9. Basic plotting functions using matplotlib with standard time series and forecasts plots.
  10. Software Quality Highlights
    • An object-oriented approach is used for the system design. Separation of concerns is the key factor here.
    • Fully written in Python with NumPy, SciPy, Pandas and scikit-learn objects. Tries to be column-based everywhere for performance reasons (respecting some modeling time and memory constraints).
    • Internally using a fit/predict pattern, inspired by scikit-learn, to estimate/forecast the different signal components (trends, cycles and AR models).
    • A test-driven approach (TDD) is used. Test scripts are available in the tests directory, one directory for each feature.
    • TDD implies that even the most recent features have some sample scripts in this directory. Want to know how to use cross-validation with PyAF? Here are some scripts.
    • Some jupyter notebooks are available for demo purposes with standard time series and forecasts plots.
    • Very simple API for training and forecasting.
  11. A basic RESTful Web Service (Flask) is available.
    • This service allows building a time series model, forecasting future data and some standard plots by providing a minimal specification of the signal in the JSON request body (at least a link to a csv file containing the data).
    • See this doc and the related github issue for more details.

PyAF is a work in progress. The set of features is evolving. Your feature requests, comments, help, hints are very welcome.


PyAF has been developed, tested and used on a python 3.x version.

It can be installed from PyPI for the latest official release:

pip install pyaf

The development version is also available by executing:

pip install scipy pandas scikit-learn matplotlib pydot xgboost statsmodels
pip install --upgrade git+git://


Code contributions are welcome. Bug reports, request for new features and documentation, tests are welcome. Please use the GitHub platform for these tasks.

You can check the latest sources of PyAF from GitHub with the command::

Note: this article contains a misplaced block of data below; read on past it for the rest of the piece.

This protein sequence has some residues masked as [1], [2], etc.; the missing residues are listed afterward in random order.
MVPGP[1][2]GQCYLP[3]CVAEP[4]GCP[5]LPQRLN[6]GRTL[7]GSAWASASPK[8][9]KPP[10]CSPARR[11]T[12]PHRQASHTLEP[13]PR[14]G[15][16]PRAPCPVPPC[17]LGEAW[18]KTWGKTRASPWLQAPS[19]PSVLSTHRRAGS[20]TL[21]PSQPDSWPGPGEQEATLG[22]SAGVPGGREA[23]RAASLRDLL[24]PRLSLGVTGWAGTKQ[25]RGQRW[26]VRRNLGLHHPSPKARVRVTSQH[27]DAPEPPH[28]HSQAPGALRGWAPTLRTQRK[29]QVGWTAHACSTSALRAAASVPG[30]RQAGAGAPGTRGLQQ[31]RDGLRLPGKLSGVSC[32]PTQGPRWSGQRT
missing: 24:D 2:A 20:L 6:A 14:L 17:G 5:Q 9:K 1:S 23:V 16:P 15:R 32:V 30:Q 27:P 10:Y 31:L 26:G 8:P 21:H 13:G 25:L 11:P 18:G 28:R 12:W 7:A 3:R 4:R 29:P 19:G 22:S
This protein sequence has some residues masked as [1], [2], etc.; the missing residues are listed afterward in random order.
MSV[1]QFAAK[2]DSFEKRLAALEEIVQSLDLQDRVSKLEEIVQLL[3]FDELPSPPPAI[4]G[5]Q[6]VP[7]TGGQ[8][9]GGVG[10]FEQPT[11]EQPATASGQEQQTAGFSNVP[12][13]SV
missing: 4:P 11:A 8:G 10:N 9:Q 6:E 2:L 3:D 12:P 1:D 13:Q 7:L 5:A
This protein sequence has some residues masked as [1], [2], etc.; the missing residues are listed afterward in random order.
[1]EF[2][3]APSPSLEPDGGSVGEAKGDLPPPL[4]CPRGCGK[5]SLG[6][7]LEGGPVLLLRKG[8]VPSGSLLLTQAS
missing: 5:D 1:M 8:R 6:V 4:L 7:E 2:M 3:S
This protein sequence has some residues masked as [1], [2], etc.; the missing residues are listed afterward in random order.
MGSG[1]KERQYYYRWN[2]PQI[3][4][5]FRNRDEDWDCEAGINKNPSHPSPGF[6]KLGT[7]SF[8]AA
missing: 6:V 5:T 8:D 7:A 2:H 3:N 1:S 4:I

git clone

Project history

This project was started in summer 2016 as a POC to check the feasibility of an automatic forecasting tool based only on Python available data science software (NumPy, SciPy, Pandas, scikit-learn, etc.).

See the AUTHORS.rst file for a complete list of contributors.

Help and Support

PyAF is currently maintained by the original developer. PyAF support will be provided when possible and even if you are not creating an issue, you are encouraged to follow these guidelines.

Bug reports, improvement requests, documentation, hints and test scripts are welcome. Please use the GitHub platform for these tasks.

Please don't ask too much about new features. PyAF is only about forecasting (the last F). To keep PyAF design simple and flexible, we avoid Feature Creep.

For your commercial forecasting projects, please consider using the services of a forecasting expert near you (be it an R or a Python expert).


An introductory notebook to the time series forecasting with PyAF is available here. It contains some real-world examples and use cases.

A specific notebook describing the use of exogenous data is available here.

Notebooks describing an example of hierarchical forecasting models are available for Signal Hierarchies and for Grouped Signals.

The python code is not yet fully documented. This is a top priority (TODO).


Comments, appreciations, remarks, etc .... are welcome. Your feedback is welcome if you use this library in a project or a publication.